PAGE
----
Updated: Jan 25, 2019
Written by Founder and Director, Carissa Ramsdell Horses are strong, majestic, beautiful animals. Most people will acknowledge that. From there, it seems they split into two different camps: those that love horses, and those that are terrified of them. Usually following that declaration is a story about being on a guided trail ride with a horse that got spooked, a story about someone being seriously injured by a horse, or just an expression of reverent fear for their sheer size and power. Whichever camp they fall into, there is a universal understanding that when near a horse, they are in the presence of physical power that can be intimidating if you don’t understand it.
Clearly, God made horses with a keen ability to display their power and majesty. We read in a dialogue between God and Job in the Bible that He purposefully made horses this way:
“Do you give the horse its strength
or clothe its neck with a flowing mane?
20 Do you make it leap like a locust,
striking terror with its proud snorting?
21 It paws fiercely, rejoicing in its strength,
and charges into the fray.
22 It laughs at fear, afraid of nothing;
it does not shy away from the sword.”
The way an individual approaches something he or she is afraid of is as unique as each person. Their experiences of successes and failures in life, trauma, loss, the way their parents were involved in raising their confidence or shattering it, and their perception of God (which has been shaped by all these things) affects how they deal with fear or the unknown. And each person brings this history into their interaction with a horse.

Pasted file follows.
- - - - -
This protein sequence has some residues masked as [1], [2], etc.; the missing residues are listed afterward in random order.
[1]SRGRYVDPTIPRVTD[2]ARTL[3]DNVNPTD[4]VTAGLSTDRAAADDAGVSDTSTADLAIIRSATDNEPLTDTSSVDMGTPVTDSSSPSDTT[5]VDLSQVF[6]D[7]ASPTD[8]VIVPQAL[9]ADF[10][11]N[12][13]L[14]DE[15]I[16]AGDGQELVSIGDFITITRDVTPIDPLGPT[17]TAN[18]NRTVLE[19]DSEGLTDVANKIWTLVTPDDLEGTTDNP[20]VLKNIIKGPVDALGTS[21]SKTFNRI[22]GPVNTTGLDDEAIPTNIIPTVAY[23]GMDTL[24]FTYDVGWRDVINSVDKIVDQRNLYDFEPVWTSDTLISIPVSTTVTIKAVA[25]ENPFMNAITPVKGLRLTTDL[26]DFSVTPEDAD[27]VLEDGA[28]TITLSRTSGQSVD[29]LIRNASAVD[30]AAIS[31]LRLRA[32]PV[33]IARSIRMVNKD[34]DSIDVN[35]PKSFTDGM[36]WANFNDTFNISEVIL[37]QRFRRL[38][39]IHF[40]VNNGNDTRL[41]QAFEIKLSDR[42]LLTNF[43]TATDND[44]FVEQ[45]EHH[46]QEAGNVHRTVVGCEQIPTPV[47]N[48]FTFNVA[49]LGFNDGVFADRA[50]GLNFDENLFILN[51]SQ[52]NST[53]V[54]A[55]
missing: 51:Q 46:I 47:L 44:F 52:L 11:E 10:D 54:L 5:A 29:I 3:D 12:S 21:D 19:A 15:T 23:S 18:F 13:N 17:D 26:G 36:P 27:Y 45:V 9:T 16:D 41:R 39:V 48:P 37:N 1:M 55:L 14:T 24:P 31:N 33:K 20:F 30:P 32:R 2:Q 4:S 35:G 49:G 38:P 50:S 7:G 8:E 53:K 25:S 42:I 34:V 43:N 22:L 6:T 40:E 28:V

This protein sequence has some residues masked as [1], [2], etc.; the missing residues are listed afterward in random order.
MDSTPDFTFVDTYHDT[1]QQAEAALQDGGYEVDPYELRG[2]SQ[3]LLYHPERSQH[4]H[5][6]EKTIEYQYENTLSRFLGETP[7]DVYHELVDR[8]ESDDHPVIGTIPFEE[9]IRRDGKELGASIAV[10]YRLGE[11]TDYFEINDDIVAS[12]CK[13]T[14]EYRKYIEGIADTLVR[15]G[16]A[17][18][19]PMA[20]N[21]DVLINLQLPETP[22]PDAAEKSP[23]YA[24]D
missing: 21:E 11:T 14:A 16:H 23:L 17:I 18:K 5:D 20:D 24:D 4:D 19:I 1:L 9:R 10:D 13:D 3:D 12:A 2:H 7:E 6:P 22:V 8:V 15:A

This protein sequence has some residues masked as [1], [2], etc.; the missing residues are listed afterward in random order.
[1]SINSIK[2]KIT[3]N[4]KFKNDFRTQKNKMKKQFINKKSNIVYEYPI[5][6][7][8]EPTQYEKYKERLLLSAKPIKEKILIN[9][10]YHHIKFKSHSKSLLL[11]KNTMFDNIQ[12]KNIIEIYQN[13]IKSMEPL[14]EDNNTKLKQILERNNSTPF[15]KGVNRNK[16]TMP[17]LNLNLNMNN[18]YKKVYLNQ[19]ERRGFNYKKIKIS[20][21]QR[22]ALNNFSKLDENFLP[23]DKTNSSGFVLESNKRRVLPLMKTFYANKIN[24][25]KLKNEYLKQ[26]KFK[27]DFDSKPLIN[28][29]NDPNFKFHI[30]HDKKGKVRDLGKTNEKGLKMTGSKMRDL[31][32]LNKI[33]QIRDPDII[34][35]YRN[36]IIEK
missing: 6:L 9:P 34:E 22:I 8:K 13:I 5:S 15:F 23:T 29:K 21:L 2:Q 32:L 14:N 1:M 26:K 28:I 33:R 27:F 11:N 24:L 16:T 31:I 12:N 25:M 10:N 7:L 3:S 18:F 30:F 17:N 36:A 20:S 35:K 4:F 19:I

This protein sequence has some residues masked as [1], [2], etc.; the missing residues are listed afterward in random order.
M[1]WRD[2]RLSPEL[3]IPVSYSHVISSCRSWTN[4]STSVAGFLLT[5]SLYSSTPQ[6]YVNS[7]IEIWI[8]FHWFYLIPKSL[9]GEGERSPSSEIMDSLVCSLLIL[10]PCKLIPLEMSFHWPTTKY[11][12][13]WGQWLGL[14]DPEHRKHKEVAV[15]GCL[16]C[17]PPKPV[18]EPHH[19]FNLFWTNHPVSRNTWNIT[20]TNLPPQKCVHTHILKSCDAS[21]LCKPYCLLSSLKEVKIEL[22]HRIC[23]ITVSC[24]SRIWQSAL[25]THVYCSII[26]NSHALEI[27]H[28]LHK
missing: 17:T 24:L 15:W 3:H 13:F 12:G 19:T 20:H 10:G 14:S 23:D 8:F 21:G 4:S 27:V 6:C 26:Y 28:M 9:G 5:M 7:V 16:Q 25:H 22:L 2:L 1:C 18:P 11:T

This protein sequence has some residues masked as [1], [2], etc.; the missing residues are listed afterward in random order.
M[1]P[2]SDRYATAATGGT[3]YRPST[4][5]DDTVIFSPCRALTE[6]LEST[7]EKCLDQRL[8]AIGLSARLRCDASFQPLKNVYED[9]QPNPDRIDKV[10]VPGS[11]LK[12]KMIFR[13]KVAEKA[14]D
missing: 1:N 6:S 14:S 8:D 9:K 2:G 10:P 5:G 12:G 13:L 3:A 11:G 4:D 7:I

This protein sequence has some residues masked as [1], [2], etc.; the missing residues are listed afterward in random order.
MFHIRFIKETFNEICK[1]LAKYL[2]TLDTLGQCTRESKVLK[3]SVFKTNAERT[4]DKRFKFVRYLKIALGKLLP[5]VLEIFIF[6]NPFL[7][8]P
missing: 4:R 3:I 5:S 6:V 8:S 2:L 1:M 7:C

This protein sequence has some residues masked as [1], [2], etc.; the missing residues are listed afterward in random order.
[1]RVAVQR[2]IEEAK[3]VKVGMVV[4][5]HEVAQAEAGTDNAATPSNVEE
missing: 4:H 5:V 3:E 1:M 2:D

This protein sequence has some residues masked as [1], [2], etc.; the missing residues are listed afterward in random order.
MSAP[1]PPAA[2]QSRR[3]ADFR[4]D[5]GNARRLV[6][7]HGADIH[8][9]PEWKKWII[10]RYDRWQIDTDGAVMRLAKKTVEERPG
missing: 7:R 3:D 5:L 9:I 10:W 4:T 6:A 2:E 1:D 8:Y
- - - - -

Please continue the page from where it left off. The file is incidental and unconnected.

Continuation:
While not wanting to push the analogy too far, in some ways a horse can provide an earthly demonstration of God to someone who is hurting. A horse is far more powerful than a human, yet it enjoys being in relationship with us. We may not understand how to be in relationship with it yet, but the horse is patient with us (like God is). Our first steps in that direction are influenced by our fears of the unknown, of rejection or of not being welcomed in relationship.
For so many kids and young adults who come to the Ranch, we see doors of conversation flung wide open as they begin to walk toward a horse for the first time. Their trust or mistrust of leaders becomes evident, the way they approach new situations is revealed, what they think about God and His power and majesty is brought to light. It’s an entry point into their world that allows us to see where we can become a part of their story and introduce a Creator who not only made the horse, but made them; who understands their fears, who knows their story, and who can help them become brave in the face of something that may leave them at first feeling unsure. From there, the gap between the Ranch and their every-day life is bridged. As they experience what it means to engage a horse in a trust-based relationship and overcome fear and insecurity to interact with something that at first seems intimidating, they learn that the horse desires what they do: relationship, understanding, and trust. And they learn that the One who created them and knows everything about them (and loves them right where they are) is not so intimidating. And that His power and majesty are indeed, beautiful.